Besides mediating inflammatory processes, cytokines may modulate vascular function. In fact, previous studies have shown that some cytokines that are secreted in schistosomiasis also modulate vascular functions. For instance, IL-13, a cytokine produced by both Th and non-T cells, including eosinophils, increases the expression of 5-hydroxytryptamine (5-HT)2A receptors and smooth muscle contractility (Zhao et al. 2006). Furthermore, TNF has been linked in other models to an enhanced vasoconstriction response and to a reduced expression of endothelial nitric oxide synthase (eNOS), resulting in the reduction in nitric oxide (NO) bioavailability (reviewed in Vila & Salaices 2005, Sprague & Khalil 2009, Zhang et al. 2009). Schistosomiasis increases portal vein contraction in response to 5-HT and acetylcholine (Silva et al. 2003) and reduces endothelium-dependent NO-mediated vasodilatation (Silva et al. 1998) and eNOS expression (unpublished observations). Similar results were observed on aortic constriction in male S. mansoni-infected mice (Silva et al. 2007), i.e., in the absence of eggs when exposed to the vasoconstrictor noradrenaline, an effector of the sympathetic autonomous system.

Vascular lesions outside the mesenteric portal system are observed in pulmonary artery hypertension, which is typically linked to the presence of eggs in the lung that pass through the porto-systemic shunts (Franco-Paredes et al. 2007, reviewed in Kolosionek et al. 2010) and cytokine production (Crosby et al. 2010). However, the lack of eggs in the aorta reinforces the hypothesis that circulating egg- and worm-derived antigens and host-derived cytokines affect the vascular system.

In recent years, 5-HT and endothelin 1 (ET-1) have been recognised as important mediators in vascular physiology and are now implicated in vascular disease resulting from chronic inflammation (Eddahibi et al. 2006, Iglarz & Clozel 2007). Our study examined the effects of 5-HT and ET-1 on aorta reactivity in S. mansoni-infected mice, focusing on intracellular signalling pathways involved in vascular contraction.



Animals and ethics - Male Swiss mice (75-90 days old) were used in all procedures. All experiments were carried out in compliance with ethical standards of our institution (Ethics Committee of the Federal University of Rio de Janeiro the recommendations of the National Council on Experimental Animal Control) and were licensed (DFBC-ICB-011).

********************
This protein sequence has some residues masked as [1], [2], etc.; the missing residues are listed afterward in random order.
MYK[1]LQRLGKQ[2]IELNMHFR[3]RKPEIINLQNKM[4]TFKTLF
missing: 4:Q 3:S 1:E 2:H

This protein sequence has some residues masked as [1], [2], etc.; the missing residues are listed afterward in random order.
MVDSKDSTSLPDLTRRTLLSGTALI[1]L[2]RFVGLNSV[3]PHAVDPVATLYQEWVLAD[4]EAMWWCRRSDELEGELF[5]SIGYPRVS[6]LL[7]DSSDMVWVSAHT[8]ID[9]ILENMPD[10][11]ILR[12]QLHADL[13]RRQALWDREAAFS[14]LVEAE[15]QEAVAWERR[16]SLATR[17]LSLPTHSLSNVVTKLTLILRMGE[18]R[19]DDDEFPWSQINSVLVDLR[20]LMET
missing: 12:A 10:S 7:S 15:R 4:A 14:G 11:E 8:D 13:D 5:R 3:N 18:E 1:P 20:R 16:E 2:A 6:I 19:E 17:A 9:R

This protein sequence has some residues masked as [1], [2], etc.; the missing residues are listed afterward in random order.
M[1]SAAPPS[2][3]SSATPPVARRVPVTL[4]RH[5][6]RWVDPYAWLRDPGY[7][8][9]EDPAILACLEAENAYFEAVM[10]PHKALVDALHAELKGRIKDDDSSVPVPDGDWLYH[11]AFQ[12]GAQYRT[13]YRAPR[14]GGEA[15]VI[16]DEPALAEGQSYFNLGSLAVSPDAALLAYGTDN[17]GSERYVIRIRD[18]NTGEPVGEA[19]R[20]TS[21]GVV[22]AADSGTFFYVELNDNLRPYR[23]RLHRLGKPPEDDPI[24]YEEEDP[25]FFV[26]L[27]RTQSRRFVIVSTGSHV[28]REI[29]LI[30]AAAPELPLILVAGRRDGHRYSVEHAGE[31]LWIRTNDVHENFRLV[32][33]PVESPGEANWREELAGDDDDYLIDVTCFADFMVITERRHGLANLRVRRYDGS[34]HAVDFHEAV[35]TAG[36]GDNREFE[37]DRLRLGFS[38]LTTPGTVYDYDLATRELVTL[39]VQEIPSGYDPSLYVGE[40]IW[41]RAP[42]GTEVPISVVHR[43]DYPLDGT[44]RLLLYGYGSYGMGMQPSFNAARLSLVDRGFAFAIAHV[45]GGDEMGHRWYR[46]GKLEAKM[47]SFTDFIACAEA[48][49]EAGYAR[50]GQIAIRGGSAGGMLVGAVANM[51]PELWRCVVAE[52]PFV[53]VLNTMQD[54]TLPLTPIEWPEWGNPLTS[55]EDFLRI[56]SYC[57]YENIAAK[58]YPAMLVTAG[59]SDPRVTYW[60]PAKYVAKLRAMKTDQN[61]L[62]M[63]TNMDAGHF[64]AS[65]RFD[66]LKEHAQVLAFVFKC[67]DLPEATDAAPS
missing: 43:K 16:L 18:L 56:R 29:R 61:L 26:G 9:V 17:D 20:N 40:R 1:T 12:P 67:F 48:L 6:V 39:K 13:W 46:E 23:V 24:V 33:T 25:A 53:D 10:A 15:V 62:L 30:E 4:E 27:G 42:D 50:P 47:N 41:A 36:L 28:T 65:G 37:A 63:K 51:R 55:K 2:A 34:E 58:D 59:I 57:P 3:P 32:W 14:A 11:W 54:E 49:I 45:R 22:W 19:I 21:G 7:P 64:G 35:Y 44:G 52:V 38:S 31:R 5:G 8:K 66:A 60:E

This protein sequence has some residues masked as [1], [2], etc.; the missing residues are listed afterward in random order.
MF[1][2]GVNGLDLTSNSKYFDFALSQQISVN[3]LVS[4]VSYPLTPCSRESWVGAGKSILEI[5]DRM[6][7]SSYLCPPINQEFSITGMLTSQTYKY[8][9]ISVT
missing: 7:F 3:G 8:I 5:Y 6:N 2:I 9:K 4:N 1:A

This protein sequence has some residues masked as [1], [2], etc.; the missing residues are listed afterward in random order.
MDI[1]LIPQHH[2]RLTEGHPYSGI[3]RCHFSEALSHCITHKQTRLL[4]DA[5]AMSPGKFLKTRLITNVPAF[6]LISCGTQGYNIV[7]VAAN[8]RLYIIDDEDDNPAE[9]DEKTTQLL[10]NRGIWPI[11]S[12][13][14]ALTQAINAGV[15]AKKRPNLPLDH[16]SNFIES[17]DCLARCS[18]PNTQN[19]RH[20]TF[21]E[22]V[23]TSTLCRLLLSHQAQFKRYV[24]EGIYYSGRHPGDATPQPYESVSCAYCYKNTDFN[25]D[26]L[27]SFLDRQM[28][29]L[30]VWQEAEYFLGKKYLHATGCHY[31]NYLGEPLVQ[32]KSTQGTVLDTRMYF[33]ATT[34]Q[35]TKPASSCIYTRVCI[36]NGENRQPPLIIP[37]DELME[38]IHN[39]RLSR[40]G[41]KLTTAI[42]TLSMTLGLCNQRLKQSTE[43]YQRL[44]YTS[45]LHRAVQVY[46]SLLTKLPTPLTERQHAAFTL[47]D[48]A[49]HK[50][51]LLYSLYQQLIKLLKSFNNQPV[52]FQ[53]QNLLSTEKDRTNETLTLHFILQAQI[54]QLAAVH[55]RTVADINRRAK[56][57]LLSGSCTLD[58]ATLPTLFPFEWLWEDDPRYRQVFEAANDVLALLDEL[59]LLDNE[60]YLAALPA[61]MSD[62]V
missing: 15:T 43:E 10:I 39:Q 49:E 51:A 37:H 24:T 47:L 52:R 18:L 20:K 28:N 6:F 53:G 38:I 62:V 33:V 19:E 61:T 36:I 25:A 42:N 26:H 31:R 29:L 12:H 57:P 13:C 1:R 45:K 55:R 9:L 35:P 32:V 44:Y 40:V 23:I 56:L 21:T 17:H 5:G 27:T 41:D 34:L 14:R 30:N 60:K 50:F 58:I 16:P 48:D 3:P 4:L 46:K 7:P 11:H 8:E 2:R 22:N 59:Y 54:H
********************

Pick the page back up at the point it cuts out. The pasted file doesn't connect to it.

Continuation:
Animals were housed under a 12/12 h light/dark cycle and had access to water and food ad libitum. We sought to minimise animal suffering and the minimum number of animals necessary for valid statistical evaluation was used.

Animals were infected as previously described (Lenzi et al. 2006). Briefly, mice (7 days old) were infected by percutaneous exposure to 80 cercariae of both genders (BH strain; obtained from infected Biomphalaria glabrata snails) for 8 min.

Isometric tension assays - Infected (75-90 days after infection) and age-matched control mice were anesthetised and sacrificed by cervical dislocation. The abdomen was surgically opened and the thoracic aorta was carefully removed, dissected and cut into 3 mm rings. The aortic rings were fixed to an isometric tension transducer, immersed in an organ bath filled with physiological saline solution (PSS) (122 mM NaCl, 5 mM KCl, 15 mM NaHCO3, 11.5 mM glucose, 1.25 mM MgCl2, 1.25 mM CaCl2 and 1.25 mM KH2PO4) and aerated with oxygen and carbon dioxide (95% O2: 5% CO2) at 37ºC. Aortic rings were stretched to an optimal tension of 10 mN and then were equilibrated for 60 min. After the stabilisation period, KCl-induced contraction was performed using a PSS solution in which NaCl was isotonically replaced with 100 mM KCl. The tissues were washed three times with PSS and allowed to recover for further 60 min. Ring contractions were then induced by the addition of 5-HT (10-9-10-5 M), 32 mM caffeine [in this case, the preparation was incubated in Ca2+ -free medium containing 0.1 mM ethylene glycol tetraacetic acid (EGTA)] or 100 nM ET-1. The contractions were performed in the presence of 250 µM N?-nitro-L-arginine (L-NNA) (NOS inhibitor) before and after the treatment (30 min) with 5 µM Y-27632 (Rho kinase inhibitor). The concentration of Y-27632 (5 µM) was determined in preliminary assays and is routinely mentioned in the literature.